What Happens During a Divorce With an Adopted Child?

What Happens During a Divorce With an Adopted Child?

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Any permanent changes to the structure of a family are life-changing events. Adding a child to the family through adoption is a joyful change, while a divorce separating a family into two households is usually an unhappy time in a family’s life.

Child custody is often the most contentious aspect of divorce, but what happens when a family with an adopted child faces this issue? Many Colorado parents ask, “What happens during a divorce when a family has an adopted child?”

An Adopted Child’s Legal Rights in a Colorado Divorce

Adopted children have the same legal rights as biological children when their parents divorce. The court upholds the standard of making all decisions in the best interests of the children. In matters of child custody, Colorado courts begin with the premise that continued close contact with both parents is what’s in a child’s best interest.

Unless one parent rebuts this presumption with evidence that it’s not in a child’s best interest, the court usually tries to divide child custody between parents as close to 50/50 as possible between both parents after considering factors such as distance between residences, the family’s work and school schedules, and any medical considerations or child’s special needs.

Forming a Settlement Agreement vs Contested Divorce in Colorado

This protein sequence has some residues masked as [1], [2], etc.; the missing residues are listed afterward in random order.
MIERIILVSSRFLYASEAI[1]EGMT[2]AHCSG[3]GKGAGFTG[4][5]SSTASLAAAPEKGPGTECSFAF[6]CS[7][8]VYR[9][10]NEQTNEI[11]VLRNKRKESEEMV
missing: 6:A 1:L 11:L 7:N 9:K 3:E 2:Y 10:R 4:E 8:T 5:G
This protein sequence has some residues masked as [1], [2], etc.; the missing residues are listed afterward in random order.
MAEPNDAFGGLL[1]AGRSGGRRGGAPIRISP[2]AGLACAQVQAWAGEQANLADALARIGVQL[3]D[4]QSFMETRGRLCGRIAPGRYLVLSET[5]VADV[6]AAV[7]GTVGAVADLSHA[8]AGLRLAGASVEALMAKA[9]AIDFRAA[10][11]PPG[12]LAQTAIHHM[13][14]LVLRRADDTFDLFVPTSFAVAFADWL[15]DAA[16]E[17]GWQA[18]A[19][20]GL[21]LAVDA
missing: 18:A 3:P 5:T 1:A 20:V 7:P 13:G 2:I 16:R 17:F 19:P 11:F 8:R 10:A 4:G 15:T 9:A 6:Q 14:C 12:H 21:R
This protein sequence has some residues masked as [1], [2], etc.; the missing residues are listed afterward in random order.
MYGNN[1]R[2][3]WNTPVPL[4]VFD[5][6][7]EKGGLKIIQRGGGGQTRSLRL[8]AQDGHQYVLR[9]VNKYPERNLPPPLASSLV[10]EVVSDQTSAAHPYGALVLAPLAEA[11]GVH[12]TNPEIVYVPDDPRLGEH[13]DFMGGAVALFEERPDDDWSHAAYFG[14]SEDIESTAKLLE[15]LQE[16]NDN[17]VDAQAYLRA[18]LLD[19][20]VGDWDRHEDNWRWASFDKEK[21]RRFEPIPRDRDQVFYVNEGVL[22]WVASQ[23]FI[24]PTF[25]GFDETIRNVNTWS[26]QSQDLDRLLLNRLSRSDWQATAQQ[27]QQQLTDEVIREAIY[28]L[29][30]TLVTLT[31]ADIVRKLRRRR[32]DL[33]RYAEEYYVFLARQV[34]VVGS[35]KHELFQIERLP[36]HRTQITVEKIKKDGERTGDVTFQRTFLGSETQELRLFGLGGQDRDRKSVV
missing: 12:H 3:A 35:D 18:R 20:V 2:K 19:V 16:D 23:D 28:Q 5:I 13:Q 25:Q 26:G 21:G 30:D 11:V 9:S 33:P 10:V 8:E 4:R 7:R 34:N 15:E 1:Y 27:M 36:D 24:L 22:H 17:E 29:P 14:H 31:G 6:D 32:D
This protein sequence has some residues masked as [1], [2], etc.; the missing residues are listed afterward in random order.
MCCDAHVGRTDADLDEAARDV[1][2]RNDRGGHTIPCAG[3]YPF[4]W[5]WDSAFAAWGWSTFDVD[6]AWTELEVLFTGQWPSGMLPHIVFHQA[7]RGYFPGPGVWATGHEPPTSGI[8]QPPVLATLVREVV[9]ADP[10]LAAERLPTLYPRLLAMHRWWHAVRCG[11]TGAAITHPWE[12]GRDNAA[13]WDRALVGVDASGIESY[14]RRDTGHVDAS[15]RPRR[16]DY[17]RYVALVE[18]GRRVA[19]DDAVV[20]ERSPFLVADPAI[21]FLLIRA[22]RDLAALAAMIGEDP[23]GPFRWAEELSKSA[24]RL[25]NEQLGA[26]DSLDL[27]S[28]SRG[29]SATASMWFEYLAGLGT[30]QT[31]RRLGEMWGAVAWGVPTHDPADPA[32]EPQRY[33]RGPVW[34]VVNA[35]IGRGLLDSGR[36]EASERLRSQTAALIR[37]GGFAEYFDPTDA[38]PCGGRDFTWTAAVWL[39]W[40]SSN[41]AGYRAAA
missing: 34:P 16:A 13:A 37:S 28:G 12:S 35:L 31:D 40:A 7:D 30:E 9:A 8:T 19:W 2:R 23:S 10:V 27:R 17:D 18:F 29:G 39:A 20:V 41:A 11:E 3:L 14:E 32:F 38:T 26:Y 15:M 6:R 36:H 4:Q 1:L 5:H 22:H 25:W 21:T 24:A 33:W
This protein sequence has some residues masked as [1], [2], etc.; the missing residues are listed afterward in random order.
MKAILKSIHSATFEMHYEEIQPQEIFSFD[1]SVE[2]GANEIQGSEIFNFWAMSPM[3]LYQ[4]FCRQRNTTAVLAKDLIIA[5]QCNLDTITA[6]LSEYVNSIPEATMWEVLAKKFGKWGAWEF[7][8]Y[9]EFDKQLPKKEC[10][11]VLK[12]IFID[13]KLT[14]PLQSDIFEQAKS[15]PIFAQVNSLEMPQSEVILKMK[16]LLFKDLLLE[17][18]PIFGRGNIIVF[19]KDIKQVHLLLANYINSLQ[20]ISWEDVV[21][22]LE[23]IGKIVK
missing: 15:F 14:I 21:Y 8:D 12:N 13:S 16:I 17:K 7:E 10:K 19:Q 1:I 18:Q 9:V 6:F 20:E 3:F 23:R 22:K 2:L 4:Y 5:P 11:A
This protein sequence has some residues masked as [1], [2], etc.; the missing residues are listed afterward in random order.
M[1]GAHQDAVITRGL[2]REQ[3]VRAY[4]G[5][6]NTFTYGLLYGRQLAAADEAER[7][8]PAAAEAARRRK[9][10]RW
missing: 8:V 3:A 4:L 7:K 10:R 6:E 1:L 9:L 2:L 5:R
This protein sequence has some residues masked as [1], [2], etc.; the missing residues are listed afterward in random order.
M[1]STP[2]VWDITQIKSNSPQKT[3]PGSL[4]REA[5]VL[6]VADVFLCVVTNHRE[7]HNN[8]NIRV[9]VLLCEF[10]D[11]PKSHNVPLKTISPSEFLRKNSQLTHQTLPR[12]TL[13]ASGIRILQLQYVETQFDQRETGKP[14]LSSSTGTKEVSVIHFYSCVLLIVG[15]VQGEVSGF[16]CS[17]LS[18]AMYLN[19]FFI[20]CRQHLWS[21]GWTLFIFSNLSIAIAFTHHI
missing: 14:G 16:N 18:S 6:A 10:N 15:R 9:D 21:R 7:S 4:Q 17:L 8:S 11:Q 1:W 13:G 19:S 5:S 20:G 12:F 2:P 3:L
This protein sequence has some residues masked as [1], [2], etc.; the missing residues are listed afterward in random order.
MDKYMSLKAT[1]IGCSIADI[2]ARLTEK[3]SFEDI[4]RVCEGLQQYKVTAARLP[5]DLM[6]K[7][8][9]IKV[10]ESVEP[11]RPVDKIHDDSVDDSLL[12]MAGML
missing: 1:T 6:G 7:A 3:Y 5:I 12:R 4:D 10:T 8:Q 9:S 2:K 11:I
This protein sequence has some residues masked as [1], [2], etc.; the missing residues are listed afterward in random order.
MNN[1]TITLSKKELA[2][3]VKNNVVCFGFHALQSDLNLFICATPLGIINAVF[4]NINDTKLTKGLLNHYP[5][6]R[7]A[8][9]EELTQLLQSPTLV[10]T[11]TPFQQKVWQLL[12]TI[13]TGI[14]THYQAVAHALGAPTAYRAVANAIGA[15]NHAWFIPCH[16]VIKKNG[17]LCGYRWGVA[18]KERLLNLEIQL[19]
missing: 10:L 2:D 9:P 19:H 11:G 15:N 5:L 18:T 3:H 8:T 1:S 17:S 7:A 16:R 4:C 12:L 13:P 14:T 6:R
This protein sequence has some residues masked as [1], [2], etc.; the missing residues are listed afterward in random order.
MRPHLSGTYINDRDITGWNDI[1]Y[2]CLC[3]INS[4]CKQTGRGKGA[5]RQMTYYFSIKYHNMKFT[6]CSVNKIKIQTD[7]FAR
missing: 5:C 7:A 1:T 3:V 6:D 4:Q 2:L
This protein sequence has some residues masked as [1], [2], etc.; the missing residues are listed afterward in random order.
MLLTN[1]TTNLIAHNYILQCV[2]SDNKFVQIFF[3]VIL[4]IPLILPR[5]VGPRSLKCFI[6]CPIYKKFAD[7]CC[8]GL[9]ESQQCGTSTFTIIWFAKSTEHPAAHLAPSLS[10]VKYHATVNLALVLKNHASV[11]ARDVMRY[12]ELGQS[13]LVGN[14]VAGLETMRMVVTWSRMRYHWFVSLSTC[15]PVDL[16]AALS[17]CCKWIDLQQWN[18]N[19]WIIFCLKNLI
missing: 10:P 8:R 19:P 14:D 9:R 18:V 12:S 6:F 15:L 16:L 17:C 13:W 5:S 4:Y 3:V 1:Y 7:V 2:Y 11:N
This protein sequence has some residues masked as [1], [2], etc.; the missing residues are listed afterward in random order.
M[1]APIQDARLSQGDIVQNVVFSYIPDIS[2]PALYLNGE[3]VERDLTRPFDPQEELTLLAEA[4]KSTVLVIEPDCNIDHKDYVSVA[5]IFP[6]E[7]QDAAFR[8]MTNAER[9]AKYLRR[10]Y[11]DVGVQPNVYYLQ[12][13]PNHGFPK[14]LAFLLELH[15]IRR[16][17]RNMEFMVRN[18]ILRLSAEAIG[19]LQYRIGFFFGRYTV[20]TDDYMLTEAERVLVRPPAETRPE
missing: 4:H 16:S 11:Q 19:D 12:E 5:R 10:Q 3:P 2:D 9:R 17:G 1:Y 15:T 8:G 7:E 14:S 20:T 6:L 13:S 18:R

When parents divorce in Colorado, they have the option of forming a settlement agreement between themselves rather than disputing issues in court for a judge to decide for them.

Colorado courts encourage parents to work out their child custody arrangements together by choosing a shared parenting time schedule that works for their family’s unique circumstances. This includes a custody agreement for an adopted child since the courts do not differentiate between biological and adopted children in child custody and child support decisions.

Are There Special Considerations For Adopted Children During Divorce?

Are There Any Special Considerations for Adopted Children During Divorce?

In Colorado, the parents of some adopted children receive state subsidies to aid with the care and education of children, particularly those with unique needs.

The subsidies assist parents with managing the expenses associated with a child’s previous trauma. Although an adopted child’s subsidy isn’t counted toward either parent’s gross income because it belongs to the child, the state may need to divide the child’s subsidy between households according to the number of overnight stays the child has with each parent.

In some circumstances, the child’s status as an adopted child might impact custody decisions. For example, if the child has any unique needs for their emotional well-being or mental health. Parents must inform the court of any special circumstances that apply to their adopted child’s physical or emotional health.

If the adopted child is the biological child of one parent and adopted by the other parent, the court views the adopted parent the same as the biological parent with the right to an equal share of child custody. The child’s biological parent does not receive preferential treatment in court custody decisions.

What If Parents Divorce Before Finalizing a Child’s Adoption?

Divorce and child custody become legally and emotionally complex if a child’s adoption remains pending during the divorce. Divorcing spouses should be aware that a birth mother could change her mind upon learning of this major change in circumstances.

The adoption process is likely to stall as the adoptive parents decide if one or both parents still wish to adopt the child and if the child’s biological parent wants to proceed under the new circumstances.